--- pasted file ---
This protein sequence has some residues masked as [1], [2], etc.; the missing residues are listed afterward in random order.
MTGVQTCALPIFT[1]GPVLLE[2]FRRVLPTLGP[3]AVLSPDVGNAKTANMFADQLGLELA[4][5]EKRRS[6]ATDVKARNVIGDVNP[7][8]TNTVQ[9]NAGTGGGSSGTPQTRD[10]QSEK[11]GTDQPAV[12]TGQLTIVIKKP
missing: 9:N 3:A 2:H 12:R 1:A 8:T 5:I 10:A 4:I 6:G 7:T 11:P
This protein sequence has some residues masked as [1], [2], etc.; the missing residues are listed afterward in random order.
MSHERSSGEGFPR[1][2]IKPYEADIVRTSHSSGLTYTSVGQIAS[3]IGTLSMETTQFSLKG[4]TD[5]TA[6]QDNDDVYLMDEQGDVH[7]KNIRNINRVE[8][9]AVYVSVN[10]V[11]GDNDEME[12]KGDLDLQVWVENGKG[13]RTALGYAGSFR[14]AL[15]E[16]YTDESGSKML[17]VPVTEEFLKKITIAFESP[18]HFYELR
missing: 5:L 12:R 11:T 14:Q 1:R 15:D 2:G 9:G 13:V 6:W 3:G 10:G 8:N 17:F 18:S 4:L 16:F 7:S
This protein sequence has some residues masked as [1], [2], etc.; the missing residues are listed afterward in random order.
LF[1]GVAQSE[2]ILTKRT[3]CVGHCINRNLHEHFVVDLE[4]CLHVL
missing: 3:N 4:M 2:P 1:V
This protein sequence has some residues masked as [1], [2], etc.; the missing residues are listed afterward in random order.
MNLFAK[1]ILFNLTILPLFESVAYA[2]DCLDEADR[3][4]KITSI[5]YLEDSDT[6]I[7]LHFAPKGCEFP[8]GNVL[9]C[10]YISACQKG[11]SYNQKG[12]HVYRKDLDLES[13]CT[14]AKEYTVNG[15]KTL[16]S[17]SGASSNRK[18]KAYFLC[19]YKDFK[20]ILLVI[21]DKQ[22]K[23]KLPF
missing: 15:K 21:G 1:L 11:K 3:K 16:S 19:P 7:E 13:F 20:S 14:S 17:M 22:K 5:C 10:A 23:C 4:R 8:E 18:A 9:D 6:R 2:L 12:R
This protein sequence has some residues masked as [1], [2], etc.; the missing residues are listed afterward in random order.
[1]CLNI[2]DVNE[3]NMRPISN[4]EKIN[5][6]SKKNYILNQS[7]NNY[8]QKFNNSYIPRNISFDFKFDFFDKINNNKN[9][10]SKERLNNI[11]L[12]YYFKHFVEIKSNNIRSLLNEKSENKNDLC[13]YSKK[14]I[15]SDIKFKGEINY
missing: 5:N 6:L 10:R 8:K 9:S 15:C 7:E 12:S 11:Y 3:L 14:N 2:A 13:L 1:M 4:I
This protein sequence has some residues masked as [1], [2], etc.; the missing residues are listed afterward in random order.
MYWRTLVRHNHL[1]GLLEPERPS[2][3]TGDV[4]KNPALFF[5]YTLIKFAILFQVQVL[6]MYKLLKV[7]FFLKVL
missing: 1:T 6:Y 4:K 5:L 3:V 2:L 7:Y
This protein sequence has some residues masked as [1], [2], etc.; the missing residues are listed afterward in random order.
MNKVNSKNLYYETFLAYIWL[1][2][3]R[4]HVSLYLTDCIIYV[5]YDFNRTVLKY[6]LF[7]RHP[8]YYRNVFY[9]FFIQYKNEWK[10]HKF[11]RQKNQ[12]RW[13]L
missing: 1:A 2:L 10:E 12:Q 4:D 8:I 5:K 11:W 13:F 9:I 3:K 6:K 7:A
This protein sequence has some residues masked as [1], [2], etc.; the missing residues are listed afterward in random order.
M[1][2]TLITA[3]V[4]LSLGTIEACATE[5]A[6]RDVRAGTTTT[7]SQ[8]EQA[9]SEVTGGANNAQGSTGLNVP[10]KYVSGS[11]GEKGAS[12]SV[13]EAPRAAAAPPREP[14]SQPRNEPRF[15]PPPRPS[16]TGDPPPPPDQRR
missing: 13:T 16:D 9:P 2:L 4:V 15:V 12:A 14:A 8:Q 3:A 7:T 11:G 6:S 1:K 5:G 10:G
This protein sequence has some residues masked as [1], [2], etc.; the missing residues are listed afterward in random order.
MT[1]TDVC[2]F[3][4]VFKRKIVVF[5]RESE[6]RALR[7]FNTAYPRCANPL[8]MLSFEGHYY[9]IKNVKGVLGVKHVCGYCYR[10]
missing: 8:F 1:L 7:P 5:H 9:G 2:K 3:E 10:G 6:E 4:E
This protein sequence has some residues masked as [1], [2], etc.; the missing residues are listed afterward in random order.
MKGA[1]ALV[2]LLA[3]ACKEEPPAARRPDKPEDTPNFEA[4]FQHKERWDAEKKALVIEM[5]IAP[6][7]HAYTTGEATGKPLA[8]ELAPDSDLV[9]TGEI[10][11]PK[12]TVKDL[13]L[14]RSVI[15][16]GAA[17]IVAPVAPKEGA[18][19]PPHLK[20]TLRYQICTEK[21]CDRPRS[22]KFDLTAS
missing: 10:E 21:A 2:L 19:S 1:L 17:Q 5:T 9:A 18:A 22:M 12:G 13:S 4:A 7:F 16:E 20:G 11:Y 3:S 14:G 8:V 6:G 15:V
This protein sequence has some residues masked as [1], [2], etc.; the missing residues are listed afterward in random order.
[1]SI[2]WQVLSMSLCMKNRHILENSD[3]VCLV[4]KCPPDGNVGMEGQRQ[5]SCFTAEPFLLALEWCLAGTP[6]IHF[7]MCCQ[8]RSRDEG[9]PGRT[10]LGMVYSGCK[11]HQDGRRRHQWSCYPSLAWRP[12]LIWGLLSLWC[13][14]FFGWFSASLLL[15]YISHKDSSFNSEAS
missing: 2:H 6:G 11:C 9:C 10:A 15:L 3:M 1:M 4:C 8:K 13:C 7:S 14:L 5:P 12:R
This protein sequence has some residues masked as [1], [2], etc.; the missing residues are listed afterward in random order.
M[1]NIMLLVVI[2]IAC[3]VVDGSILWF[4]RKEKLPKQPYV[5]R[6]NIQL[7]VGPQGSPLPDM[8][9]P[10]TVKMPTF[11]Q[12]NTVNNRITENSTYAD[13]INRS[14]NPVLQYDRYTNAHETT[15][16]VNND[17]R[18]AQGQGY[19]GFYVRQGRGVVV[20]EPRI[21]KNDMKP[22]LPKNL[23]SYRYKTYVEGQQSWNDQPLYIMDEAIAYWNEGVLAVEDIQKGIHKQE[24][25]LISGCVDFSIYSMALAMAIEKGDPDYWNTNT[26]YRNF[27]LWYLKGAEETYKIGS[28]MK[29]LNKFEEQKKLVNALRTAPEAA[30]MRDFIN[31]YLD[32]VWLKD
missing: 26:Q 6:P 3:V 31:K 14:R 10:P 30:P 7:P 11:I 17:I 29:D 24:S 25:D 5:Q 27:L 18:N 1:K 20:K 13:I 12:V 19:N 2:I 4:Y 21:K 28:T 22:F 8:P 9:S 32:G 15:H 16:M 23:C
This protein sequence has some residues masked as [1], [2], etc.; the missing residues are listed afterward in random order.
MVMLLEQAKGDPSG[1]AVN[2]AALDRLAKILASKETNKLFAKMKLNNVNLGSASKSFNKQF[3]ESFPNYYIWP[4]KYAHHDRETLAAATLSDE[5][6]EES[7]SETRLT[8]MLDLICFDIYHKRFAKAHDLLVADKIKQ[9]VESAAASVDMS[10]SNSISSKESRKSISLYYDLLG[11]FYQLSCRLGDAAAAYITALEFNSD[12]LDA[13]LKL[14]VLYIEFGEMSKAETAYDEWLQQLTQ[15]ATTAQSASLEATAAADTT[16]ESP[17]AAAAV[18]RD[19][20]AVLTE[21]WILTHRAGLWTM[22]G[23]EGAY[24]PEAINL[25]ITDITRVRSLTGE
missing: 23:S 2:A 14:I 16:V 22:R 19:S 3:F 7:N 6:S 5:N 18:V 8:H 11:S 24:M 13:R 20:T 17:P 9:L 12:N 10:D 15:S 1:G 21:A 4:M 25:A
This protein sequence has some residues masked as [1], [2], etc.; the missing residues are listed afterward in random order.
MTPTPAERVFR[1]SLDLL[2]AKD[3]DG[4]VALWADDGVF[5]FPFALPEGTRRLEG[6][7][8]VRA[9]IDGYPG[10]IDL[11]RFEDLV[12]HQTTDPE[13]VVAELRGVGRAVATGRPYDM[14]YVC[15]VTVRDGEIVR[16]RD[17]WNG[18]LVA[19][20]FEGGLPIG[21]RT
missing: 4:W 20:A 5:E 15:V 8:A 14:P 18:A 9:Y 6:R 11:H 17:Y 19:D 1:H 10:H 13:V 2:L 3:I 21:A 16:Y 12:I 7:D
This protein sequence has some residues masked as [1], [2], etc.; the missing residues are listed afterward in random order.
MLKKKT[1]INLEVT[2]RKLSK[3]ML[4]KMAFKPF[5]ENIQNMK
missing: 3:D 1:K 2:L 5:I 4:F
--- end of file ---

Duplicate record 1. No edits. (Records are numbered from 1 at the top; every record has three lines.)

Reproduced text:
This protein sequence has some residues masked as [1], [2], etc.; the missing residues are listed afterward in random order.
MTGVQTCALPIFT[1]GPVLLE[2]FRRVLPTLGP[3]AVLSPDVGNAKTANMFADQLGLELA[4][5]EKRRS[6]ATDVKARNVIGDVNP[7][8]TNTVQ[9]NAGTGGGSSGTPQTRD[10]QSEK[11]GTDQPAV[12]TGQLTIVIKKP
missing: 9:N 3:A 2:H 12:R 1:A 8:T 5:I 10:A 4:I 6:G 7:T 11:P